If you’re wondering how long it takes to color correct a show in Color? When I was mouse-only, about 15 minutes of show content a day in a not-too-fast-paced sequence. With a control surface, double that. With a control surface not only will you double your throughput, you’ll find you can also get more in-depth in forming the image with masks, curves, hue curves, etc. A control surface is one of those rare exceptions where you get more done in less time with better results.
I didn’t chime in on the thread (too busy with work at the time), but I would offer up a couple points of emphasis and additions from my experiences (click my friend above for a link to my blog post describing the posting of Travel Channel’s America’s Scariest Halloween Attractions 3).
First of all, you cannot underestimate overestimate how long it will take to conform your project for Color.  Offline to online workflow time aside, there are many ways to conform your timeline so that it will work well with Color and how you choose to do this will effect how you grade your show.  Do you want to first send all of your speed effects to Motion to take advantage of motion blur?  Do you want to make individual sequences to grade footage with picture in picture (or windowed) effects?
My number one recommendation is to shed all color correction filters and export a self contained quicktime of your entire show (or individual acts) and go from there.  Obviously I could really get into the weeds on this, so I won’t.  I’m sure you’re getting the idea.
Secondly, take a look at the show you’re going to grade ahead of time.  The above timeline averaged approximately 125 shots per 4 minutes, or even more approximately  1375 shots for a 44min show.  With slightly fuzzy math, at a 1min-per-graded-shot pace, you’re looking at almost 23 hours to plow through it all (3×8 hour days or 2×12 hour days).  And then you get to render it out.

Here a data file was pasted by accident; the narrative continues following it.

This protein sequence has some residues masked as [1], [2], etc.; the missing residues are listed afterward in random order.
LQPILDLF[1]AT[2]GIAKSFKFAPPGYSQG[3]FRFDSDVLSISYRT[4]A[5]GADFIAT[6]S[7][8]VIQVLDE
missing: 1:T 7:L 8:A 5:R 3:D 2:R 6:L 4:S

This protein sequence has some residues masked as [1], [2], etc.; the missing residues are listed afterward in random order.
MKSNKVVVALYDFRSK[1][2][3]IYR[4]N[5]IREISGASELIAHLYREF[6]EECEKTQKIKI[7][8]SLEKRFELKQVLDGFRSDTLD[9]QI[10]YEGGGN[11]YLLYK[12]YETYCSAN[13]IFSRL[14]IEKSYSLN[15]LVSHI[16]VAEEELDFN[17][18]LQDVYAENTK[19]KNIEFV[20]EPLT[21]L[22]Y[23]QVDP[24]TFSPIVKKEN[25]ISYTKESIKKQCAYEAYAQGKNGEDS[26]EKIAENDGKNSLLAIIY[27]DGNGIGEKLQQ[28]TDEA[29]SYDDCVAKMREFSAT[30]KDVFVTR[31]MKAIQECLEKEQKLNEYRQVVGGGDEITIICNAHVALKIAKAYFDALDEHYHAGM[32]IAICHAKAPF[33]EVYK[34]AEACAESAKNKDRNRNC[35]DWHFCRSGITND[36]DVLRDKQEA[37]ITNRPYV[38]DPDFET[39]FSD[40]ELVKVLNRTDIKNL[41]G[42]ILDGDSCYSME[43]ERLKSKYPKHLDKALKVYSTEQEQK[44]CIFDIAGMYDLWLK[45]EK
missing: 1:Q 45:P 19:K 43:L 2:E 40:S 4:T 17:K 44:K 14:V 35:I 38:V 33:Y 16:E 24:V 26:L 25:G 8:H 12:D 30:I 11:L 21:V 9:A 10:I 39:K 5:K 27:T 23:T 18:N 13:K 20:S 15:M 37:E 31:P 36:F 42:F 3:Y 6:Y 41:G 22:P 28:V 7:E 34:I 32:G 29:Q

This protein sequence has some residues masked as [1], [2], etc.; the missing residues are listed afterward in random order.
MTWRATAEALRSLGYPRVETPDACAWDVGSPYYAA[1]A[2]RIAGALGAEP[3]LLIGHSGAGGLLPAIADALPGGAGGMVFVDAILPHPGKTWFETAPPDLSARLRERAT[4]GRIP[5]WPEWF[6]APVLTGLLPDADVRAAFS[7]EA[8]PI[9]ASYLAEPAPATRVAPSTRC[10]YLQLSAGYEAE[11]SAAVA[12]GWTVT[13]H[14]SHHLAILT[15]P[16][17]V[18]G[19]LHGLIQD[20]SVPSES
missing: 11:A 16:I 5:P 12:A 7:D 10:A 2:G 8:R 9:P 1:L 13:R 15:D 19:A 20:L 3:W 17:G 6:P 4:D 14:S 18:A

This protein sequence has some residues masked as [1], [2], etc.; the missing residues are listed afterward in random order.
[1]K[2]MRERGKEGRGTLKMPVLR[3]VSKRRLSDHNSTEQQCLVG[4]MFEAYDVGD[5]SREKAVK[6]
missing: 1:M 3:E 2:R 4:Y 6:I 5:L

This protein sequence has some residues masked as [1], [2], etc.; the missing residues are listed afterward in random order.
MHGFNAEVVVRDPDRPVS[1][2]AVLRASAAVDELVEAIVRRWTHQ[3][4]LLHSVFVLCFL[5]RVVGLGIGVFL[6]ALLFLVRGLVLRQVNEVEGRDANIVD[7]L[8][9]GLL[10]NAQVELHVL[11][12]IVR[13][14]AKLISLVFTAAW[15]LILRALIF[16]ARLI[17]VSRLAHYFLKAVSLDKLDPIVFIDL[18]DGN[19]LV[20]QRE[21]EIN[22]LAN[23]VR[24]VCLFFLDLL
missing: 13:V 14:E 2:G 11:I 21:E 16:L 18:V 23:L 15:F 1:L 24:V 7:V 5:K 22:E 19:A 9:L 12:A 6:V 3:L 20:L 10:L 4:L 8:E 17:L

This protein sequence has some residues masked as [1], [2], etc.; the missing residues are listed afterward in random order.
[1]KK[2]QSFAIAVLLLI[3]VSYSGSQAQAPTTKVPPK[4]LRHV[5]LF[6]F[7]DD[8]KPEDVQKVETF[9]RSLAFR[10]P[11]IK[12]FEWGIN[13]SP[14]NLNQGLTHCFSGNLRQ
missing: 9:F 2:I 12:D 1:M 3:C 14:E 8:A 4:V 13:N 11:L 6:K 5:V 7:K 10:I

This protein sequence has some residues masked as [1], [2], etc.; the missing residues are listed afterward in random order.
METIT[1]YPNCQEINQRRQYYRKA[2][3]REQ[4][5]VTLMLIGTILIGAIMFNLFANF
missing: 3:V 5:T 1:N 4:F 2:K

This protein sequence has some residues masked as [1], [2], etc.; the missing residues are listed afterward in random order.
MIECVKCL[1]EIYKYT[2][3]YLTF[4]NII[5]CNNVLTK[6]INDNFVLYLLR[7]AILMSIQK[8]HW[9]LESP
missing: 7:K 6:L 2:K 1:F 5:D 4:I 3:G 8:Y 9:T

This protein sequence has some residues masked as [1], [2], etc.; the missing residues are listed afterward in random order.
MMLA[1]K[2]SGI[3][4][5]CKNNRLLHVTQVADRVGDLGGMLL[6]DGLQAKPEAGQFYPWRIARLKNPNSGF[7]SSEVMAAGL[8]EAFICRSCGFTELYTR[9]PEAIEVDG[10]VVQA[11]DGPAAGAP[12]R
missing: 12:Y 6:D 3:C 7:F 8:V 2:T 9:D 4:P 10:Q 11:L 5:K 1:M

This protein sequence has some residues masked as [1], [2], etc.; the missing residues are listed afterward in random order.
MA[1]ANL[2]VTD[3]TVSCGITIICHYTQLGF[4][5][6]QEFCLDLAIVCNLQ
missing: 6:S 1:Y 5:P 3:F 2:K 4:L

I never had the luxury of a using control surface on either of the 44min shows I graded for Travel Channel.  Scott Simmons wrote a great review of the Tangent Wave and Patrick Inhofer wrote a great review of the JL Cooper Eclipse CX.  I’ve personally met with the guys at Euphonix and they seem to have a great product with the MC Color but I haven’t got my hands on it to test it out yet.  Mr. Inhofer summed up best the advantage of using a surface, stating:
a typical session [speeding up] from 2-5 days down to 1-3 days…
Price points and form factors aside, it seems that adding a control surface should a) increase your speed and quality and b) up your rate.  Remember: “fast, good, cheap; pick two.”
Personally, not having seen a show, I start my color correction quote at 5 days for a 1 hour show and then we go from there.  That includes conform, grade, and render.  I do work remotely, so if I can help you out drop me a line.
proactively • grading • peter
12
Dec
09

bob sliga’s scone looks for color!

Holy moly, this announcement is hot off Steve Hullfish’s ColorList presses as of Dec 11 @ 11:49am:

If anyone is interested in taking a look at my new Color Looks called the Scone Looks™ there are 4 Podcasts that preview the looks on You Tube. Just do a search for Scone Looks.

The Scone Looks™ are presets and effects users can apply to their clips for Color 1.5
483 preset looks total.
135 Primary looks which can be used in the Primary In or Out rooms.
195 Secondary Room Looks including 23 preset glows, skin softening, blue sky enhancement looks, ect.
92 CFX Looks including 2 and 3 defocus vignettes. All the CFX looks are also de-interlaced.
61 finished Grades that include a number of combination of grading techniques and effects.
12 Podcasts for beginning and advanced color correction techniques. As well as how to use and adjust the looks.
They will be available soon.

I’m just trying to make color correction easier for users of Color 1.5

Bob

This is a big wow for yours truly.  That’s a crap ton of professionally (expertly) designed Color presets.  Plus the courtesy of video tutorials explaining how to tweak them!

For those of you who don’t know him (and I’ve never met him, just heard of him from mumblings in the dark halls of DC post production houses and  the Apple Pro-Trainer listserv), Bob Sliga is “…an experienced colorist who was involved in the development of Apple Color and recently went out on his own after being part of the Apple Color team.” [Creative Cow] Additionally, the Pixel Brothers produced an interview / color grading session with Mr. Sliga and posted it back on April 9th.  Click the image for the video:

The Scone Looks include single click awesomeness to correct a bevy of typical footage issues, here’s Mr. Sliga’s updated YouTube demo…

Check out the comments for full how-to-buy info from Bob Sliga himself.

proactively • poised to step up my color grading game • peter

11
Dec
09

soft diffusion node tree for color

Haven’t posted any blog plaigiarism in quite awhile, and since this was posted on a forum, not sure this qualifies.  There’s a great post at coloruser.net describing the process to get that soft diffusion effect everybody always wants.

proactively • diffused • peter